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SBD/Issue 238/Leagues & Governing BodiesPrint All
NHLPA's Exec Committee Could
Vote To Remove Paul Kelly
ANSWER IS BLOWIN' IN THE WIND: The GLOBE & MAIL's Tim Wharnsby reports NHLPA Exec Committee members "recently participated in what could be described as a leadership review," part of which was to "interview each member of the NHLPA staff." It is believed that "dissent surrounding Kelly's leadership began to pick up steam" at NHLPA meetings in Las Vegas in June, and "alarm bells certainly went off in February" after Ombudsman Eric Lindros suddenly resigned. Wharnsby notes "opinions are wide ranging as to whether members have been pleased with the job" Kelly has done in his 22-month stint, and some players "pledged to grill Kelly on a variety of internal matters," including Lindros' resignation (GLOBE & MAIL, 8/28). In Calgary, Steve MacFarlane notes NHL players Thursday "weren't willing or informed enough to comment" on the matter. Kings LW Ryan Smyth: "I don't know much about it, so I'm not really going to comment on it." Sharks D Dan Boyle said, "I heard a couple guys talking. I'm honestly not that informed about it and I don't know enough" (CALGARY SUN, 8/28).
Vikings Still Have Plenty Of Tickets To
Sell, Despite Acquisition Of Brett Favre
BUCKING A TREND: In St. Petersburg, Justin George reports the Buccaneers are "facing slow ticket sales for the first time since Raymond James Stadium opened in 1998." The team has "sold out regularly" in recent years, but tickets remain for the team's regular-season home opener on September 13 against the Cowboys. The Buccaneers in response have "taken the unprecedented steps of offering season ticket buyers monthly payment plans, seats that don't require deposits or long-term contracts and $32.50 upper level tickets for children." The team's Web site also is "advertising half-season packages that range" between $260-325 per seat (ST. PETERSBURG TIMES, 8/28).
Goodell's Proposed 18-Game
Season Greeted With Skepticism
PRESEASON ALSO HAS INJURY RISKS: SI.com's John Lopez noted after "just two full weeks of preseason games, 22 NFL teams already have at least one front-line player listed as out, doubtful or questionable for the start of the regular season." As a result, a "long-needed change to the preseason, shortening the schedule by at least one game and lengthening the regular season, clearly will be on the way the next time NFL owners address the issue." Lopez: "It's about time. Where once the preseason was vitally important for teams and a nice money-maker for owners, today it is unnecessary and a hazard." The value to owners of adding regular season games is "obvious, with more regular-season games leading to increased revenue via TV and radio contracts, and gate revenue and season-ticket income," but the "key component to making it happen would be making the schedule change equally as attractive and valuable" to the NFLPA. Lopez wrote adding one game to the regular season "conceivably gets both sides what they want -- money." The owners "get theirs via more streams of cash flowing in," and players "could get theirs by negotiating that with a longer season, rosters would expand by at least one or two players per team and rookie and veteran minimum-salary levels would increase as well" (SI.com, 8/27).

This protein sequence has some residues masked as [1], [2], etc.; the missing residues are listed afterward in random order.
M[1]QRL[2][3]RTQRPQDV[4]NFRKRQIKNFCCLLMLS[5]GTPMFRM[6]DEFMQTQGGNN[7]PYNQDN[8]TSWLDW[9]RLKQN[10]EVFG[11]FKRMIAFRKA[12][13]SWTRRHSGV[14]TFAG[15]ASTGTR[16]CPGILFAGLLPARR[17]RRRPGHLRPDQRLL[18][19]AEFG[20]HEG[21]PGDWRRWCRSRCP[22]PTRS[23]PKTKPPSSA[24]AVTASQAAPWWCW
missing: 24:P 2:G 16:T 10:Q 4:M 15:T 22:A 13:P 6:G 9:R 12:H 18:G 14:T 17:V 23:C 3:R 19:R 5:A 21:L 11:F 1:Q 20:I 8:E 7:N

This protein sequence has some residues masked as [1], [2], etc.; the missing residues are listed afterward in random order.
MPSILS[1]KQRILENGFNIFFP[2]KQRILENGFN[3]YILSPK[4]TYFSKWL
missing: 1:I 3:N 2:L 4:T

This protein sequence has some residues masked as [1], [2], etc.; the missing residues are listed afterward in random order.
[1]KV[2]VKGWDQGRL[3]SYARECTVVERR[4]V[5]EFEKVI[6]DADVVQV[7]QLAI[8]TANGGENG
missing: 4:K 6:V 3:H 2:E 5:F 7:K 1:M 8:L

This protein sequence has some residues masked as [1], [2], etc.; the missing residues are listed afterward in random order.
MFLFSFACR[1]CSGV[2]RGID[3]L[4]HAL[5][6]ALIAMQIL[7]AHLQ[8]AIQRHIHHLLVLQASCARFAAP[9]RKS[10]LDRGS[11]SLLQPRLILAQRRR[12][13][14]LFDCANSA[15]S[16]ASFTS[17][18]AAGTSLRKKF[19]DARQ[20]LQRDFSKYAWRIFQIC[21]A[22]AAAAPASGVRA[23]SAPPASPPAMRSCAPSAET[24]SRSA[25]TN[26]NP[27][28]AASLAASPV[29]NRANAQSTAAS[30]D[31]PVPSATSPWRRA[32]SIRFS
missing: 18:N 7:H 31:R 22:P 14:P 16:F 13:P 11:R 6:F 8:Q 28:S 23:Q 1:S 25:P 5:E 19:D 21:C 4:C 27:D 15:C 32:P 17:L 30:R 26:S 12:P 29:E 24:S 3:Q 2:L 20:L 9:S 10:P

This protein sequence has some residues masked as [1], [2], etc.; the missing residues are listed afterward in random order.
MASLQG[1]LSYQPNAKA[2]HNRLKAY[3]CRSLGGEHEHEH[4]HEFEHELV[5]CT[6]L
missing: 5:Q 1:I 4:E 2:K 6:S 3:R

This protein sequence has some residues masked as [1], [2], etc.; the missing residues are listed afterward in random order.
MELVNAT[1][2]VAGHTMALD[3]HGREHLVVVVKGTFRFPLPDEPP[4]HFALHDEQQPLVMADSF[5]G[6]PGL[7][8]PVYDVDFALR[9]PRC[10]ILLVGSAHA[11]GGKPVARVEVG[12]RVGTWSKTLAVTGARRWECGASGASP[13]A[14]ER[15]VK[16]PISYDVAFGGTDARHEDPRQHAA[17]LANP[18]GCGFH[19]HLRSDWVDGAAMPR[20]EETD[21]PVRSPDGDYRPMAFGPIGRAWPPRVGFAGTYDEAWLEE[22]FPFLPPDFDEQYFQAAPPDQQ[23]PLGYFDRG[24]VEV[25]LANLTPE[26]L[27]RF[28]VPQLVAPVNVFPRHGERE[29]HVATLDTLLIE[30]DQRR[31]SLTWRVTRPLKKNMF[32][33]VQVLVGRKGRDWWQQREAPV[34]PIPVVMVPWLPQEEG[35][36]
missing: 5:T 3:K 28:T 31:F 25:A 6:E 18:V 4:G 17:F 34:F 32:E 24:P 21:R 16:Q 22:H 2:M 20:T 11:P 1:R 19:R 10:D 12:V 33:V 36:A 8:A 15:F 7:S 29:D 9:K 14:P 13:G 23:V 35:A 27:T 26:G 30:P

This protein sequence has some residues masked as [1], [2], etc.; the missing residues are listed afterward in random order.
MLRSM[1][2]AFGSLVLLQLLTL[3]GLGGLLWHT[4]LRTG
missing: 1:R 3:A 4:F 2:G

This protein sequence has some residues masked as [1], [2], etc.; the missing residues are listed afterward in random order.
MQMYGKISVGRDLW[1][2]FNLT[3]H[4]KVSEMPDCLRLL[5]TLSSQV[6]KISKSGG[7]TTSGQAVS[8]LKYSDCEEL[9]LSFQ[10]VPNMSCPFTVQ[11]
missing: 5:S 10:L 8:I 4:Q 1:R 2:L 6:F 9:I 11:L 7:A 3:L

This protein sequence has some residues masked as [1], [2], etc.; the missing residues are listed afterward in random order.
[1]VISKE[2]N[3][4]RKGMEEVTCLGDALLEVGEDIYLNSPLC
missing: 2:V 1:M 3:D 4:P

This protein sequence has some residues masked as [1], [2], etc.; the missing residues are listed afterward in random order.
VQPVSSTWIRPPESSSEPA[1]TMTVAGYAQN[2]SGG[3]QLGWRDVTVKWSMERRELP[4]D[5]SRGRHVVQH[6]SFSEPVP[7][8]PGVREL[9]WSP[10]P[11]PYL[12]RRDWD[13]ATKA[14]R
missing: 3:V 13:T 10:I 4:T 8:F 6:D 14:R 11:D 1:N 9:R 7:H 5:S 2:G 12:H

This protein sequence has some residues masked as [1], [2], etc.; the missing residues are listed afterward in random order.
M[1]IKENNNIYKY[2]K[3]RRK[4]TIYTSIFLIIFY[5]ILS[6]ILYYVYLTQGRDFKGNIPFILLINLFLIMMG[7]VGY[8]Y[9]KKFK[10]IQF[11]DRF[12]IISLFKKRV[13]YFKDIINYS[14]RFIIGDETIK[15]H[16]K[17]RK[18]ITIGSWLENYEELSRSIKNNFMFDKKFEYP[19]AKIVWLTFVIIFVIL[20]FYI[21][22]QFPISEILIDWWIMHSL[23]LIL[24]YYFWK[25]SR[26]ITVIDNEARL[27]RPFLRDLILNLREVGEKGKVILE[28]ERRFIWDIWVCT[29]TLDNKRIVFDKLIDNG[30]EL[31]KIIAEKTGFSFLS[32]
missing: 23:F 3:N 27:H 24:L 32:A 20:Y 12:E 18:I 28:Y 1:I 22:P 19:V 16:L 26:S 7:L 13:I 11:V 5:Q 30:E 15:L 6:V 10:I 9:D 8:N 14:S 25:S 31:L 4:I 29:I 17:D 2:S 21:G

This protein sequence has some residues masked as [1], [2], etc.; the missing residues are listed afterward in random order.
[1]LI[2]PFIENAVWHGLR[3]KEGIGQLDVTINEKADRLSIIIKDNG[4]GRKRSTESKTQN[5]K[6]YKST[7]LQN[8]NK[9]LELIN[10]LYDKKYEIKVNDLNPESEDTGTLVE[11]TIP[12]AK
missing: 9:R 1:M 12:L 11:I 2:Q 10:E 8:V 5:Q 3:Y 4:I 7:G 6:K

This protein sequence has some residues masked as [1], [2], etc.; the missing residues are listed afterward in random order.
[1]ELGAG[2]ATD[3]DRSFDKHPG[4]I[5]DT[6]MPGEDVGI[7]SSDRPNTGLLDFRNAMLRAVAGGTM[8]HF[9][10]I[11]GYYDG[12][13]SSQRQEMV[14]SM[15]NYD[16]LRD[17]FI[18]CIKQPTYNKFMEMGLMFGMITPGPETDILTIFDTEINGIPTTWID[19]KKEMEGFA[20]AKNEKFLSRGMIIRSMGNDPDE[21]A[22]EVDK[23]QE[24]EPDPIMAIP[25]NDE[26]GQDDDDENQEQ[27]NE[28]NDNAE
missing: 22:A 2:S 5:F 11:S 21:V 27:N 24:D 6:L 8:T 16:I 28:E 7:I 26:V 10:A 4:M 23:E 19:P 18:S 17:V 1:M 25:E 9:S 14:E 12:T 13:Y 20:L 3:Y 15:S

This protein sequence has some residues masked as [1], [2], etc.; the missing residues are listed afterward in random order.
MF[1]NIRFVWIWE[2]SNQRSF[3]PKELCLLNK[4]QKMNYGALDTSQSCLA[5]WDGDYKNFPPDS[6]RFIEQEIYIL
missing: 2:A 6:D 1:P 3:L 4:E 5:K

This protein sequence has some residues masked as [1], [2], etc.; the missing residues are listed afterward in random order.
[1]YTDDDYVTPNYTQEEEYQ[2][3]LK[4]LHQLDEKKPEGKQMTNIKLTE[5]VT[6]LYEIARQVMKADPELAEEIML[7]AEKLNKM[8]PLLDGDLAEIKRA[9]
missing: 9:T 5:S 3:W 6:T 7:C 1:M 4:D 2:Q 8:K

UFC Execs Have Met With Vancouver Officials,
Expect To Have Sport Sanctioned Soon
White Has Hinted Of Merger
Between UFC And WEC
GETTING OFF THE MAT: Maryland State Athletic Commission (MSAC) Exec Dir Patrick Pannella said that Maryland's "first sanctioned mixed martial arts card" is scheduled for October 24 at 1st Mariner Arena. Canton, Maryland, gym owner John Rallo, who "spearheaded the sanctioning effort," will "promote the first event." Rallo said that the promotion "would break even with a crowd of 3,000 and that he'd be happy with 5,000." Rallo indicated that he also is "negotiating with Comcast SportsNet to get the event broadcast on cable television," and "if the show does well, Rallo hopes to run three events a year at 1st Mariner." The MSAC will receive a 10% cut of gross revenues from the event, and Rallo said that the tax "could be an impediment to attracting UFC, which recently ran a sold-out show in Philadelphia" (Walker & Van Valkenburg, Baltimore SUN, 8/28).
Platini Has Become Increasingly Concerned
By Massive Spending On Transfer Fees, Wages
TAKING A STAND: In London, Patrick Barclay notes Platini named EPL club Chelsea Owner Roman Abramovich "among the leading instigators of his campaign for 'financial fair play' in European football." Platini identified Abramovich, Italy Prime Minister and Serie A club AC Milan Owner Silvio Berlusconi and Serie A club Inter Milan Owner Massimo Moratti as "examples of club proprietors who wanted UEFA to end the inflation in transfer fees and salaries held responsible for increasing debts" (LONDON TIMES, 8/28). Platini: "It's mainly the owners that asked us to do something: Roman Abramovich, Silvio Berlusconi, Massimo Moratti. They do not want to fork out any more. Manchester City can spend [US$491.0M] if they want to but if they are not breaking even in three years then they cannot play in European competition" (Manchester GUARDIAN, 8/28).